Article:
10 Tips For Instant Energy

Tired all the time? Has your get up and go got up and left? These tips could help you feel invigorated.

1. Switch To Green Tea: Shun your morning coffee and switch to green tea instead. It contains half the amount of caffeine of an average sized cappuccino and yet laboratory studies have found that it still increases mental alertness. Not only that, studies suggest that green tea can slow the growth of some cancers, aid weight loss and lower cholesterol levels too. Fantastic!

2. Beat The Mid Afternoon Slump: It’s tempting to reach for something sugary as energy drops. However, when your blood-sugar level rises rapidly, your pancreas responds by releasing a large dose of insulin – which will plunge you into an energy slump. Instead, try eating a banana or a handful of nuts for slow-release energy.
3. Flirt: most of us feel like we’ve no energy for romance and sex, but imagine you’re in your sitting room and walks in. Your heart starts to pound and, miraculously, that energy is there. Scientists reckon you can reproduce those feelings by flirting with your partner. Need a little help? Change your routine, wear different clothes and pretend he’s a film star.

4. Use Your Nose: Research has shown that the scent of lavender increases alertness and brain function. In the US, a group of students were given maths tests before and after lavender aromatherapy – the group completed the tests faster and more accurately afterwards. When you feel yourself drooping, put a few drops on a tissue for a boost.

5. Wear Bright Colors: this really does work. According to research in Canada, looking at red increases your heart rate, blue sparks creativity and yellow makes you feel alert and attentive. In if this seems a claim too far, simply wearing bright colours means people will react to you in a more upbeat way, boosting your mood and improving confidence and self-esteem.

6. Drink More Water: Yes, you’ve heard it a hundred times before, but dehydration really a sinister cause of exhaustion because it creeps up on you and you don’t always feel thirsty the minute your system needs more water. You don’t have to drink ridiculous amounts, but keep yourself topped up with two or three glasses on top of tea and coffee throughout the day.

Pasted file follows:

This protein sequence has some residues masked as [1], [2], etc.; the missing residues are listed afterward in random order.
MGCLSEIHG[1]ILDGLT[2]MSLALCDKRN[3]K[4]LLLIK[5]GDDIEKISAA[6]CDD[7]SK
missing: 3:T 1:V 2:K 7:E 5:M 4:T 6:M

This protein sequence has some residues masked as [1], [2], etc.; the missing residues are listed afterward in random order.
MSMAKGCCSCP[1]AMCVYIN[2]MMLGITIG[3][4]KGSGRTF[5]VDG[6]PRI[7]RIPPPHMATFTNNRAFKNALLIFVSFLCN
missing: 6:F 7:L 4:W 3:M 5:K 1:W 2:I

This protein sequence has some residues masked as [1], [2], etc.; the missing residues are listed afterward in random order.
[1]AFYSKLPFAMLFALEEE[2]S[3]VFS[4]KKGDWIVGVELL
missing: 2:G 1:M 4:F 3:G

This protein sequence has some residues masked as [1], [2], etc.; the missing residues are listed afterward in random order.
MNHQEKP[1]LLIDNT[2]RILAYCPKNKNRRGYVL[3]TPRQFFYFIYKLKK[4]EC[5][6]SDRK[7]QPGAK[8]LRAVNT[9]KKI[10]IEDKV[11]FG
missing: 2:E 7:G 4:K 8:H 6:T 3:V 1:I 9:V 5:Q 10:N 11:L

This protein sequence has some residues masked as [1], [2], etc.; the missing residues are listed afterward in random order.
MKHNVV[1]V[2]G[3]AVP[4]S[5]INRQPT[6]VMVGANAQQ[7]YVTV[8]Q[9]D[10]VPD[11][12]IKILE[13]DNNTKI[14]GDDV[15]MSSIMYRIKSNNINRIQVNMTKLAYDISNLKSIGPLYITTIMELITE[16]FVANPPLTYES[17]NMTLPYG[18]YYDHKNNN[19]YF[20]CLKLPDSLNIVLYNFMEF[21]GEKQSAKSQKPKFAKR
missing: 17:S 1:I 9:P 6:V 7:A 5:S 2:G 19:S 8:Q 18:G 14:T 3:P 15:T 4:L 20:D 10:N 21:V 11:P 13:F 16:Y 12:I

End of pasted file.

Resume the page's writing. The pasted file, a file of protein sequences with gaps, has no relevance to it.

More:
7. Get Your Posture Right: slouching doesn’t just make you look tired, it creates the feeling as well. When the joints aren’t aligned properly, the body was to work so much harder, your head should always be lined up over your body, so your ears are directly over your shoulders.

8. Get Organized: There’s nothing more energy sapping then piles of washing, a messy desk and spending hours trying to find your keys/glasses/ purse. Get organized and watch your energy levels soar. Declutter, find storage for things and choose a regular place for your keys and glasses. Keep on top of housework and do it in regular bursts.

9. Take A Mini Holiday: You don’t need a fortnight a Majorca to recharge your batteries. It can take as little as a day. Fritter it away reading, going for walks, wandering around museums and eating lovely food, and make sure you do no work or chores. Sound blissful? Part of the trick is breaking routine and escaping deadlines. Try it and see how your energy levels rise.

10. Take Power Naps: But make sure you do it in a chair don’t lie down or you might not get up! You can’t do this at work, but on days off or weekends, give yourself a boost. Power naps are best at around 11.30am and 2.30pm, when energy drops. Keep it short – 10 to 15 minutes is perfect.

10 Myths Of Homeopathy That Most People Do Not Know

Homeopathy is the second most popular medicine in the world. However, most people really do not know too much about Homeopathy. This article will help clear up some misconceptions associated with homeopathic medicine.

1) Homeopathic medicines are nothing more than sugar pill that contain no measurable substance.

Certain homeopathic medicines have no measurable substance. However, many remedies do have measurable substances. In medicine that is 24X or 12C has no measurable substance. However, some medicine potencies such as 6X, 6C, 12X will have a measurable substance.

2) Homeopathy has never been successful in large scale well designed trials. Trials have only worked when homeopaths were doing the trials or poorly designed trials with quite a bit of author’s bias.

Trials in Homeopathy is a very mixed bag. Sometimes people are looking at the wrong information source. Many skeptics will take successful trials and point out that when looking at larger trials in the study, homeopathy does not seem to work. Although, the conclusions of the authors were that homeopathy seems to works better than a placebo.

However, some trials that were successful were fairly large. Oscillococcinum trials were quite large and well designed but still yielded a positive result in shortening the flu duration. Similar studies with Osccillococcinum were replicated as well. The idea that homeopathic remedies have never been successful in a large scale well designed trial is not true.

3) Homeopathy should not be used to treat life threatening diseases.

Homeopathy can treat life threatening diseases with the help of a well trained homeopathic physician. Also, the general medical doctor and other specialists involved in treating the disease should be included on the treatment plan. Medical doctors should always be seen if you have a life threatening illness. Homeopathy can not cure all life threatening diseases.

Many people with life threatening diseases have faired well with Homeopathy. Homeopathy malaria trials show that in trials that homeopathic medicine worked as well as conventional medicine in treating people with malaria.